Measuring the exposure of Songbird Nestlings to Neonicotinoids in Natural and Agricultural Nest Sites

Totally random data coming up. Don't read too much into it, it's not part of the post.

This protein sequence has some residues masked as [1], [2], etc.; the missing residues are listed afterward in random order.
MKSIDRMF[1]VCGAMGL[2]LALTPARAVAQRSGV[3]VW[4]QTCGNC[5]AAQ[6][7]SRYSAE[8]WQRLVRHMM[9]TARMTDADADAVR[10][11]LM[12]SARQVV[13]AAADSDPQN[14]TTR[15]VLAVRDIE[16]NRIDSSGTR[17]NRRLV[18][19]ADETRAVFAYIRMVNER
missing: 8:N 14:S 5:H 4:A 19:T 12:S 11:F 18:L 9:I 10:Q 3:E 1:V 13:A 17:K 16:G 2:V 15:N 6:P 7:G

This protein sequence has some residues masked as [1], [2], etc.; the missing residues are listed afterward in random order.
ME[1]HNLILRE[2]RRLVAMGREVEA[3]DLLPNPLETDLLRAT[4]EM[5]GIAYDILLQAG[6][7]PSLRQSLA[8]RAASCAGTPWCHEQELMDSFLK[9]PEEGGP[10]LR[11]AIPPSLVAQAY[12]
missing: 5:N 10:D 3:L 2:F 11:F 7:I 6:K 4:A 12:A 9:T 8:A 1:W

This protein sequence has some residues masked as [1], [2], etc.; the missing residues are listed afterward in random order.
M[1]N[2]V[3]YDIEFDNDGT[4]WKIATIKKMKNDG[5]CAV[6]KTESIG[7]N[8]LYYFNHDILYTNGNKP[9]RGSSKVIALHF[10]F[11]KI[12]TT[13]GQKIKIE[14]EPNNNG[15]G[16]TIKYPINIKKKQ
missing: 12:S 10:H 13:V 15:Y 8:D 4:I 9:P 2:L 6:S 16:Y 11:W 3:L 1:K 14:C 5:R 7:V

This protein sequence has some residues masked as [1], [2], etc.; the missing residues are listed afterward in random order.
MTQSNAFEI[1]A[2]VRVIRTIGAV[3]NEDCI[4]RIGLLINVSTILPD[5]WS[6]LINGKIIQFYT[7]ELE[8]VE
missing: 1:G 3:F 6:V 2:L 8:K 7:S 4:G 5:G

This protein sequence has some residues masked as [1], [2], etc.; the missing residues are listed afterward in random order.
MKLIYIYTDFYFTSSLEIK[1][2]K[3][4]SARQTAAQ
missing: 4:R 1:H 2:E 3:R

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Neonicotinoid insecticides such as imidacloprid (IMI) have been under scrutiny for their damage on non-target invertebrates. However, recent literature suggests that grassland birds are experiencing population declines concurrently with increased IMI use. Field research was conducted to test the presence of IMI in Savannah Sparrow (SAVS) nestlings and their insect food supply at agricultural and non-agricultural nests. Using urine samples from Tree Swallows (TRES) dosed with IMI, an HP LC-MS was used to determine the concentration of IMI its metabolite 6-chloronicotinic acid (6-CN) at 0, 3 and 6 hours after exposure. Though no IMI or 6-CN residues were found in SAVS or their food, dosed TRES suggest birds can take upwards of 6 hours to excrete the parent compound and this was proportionate to the original dose. This will be a novel approach to neonicotinoid research on grassland birds and will serve as a guide to future research in this developing field.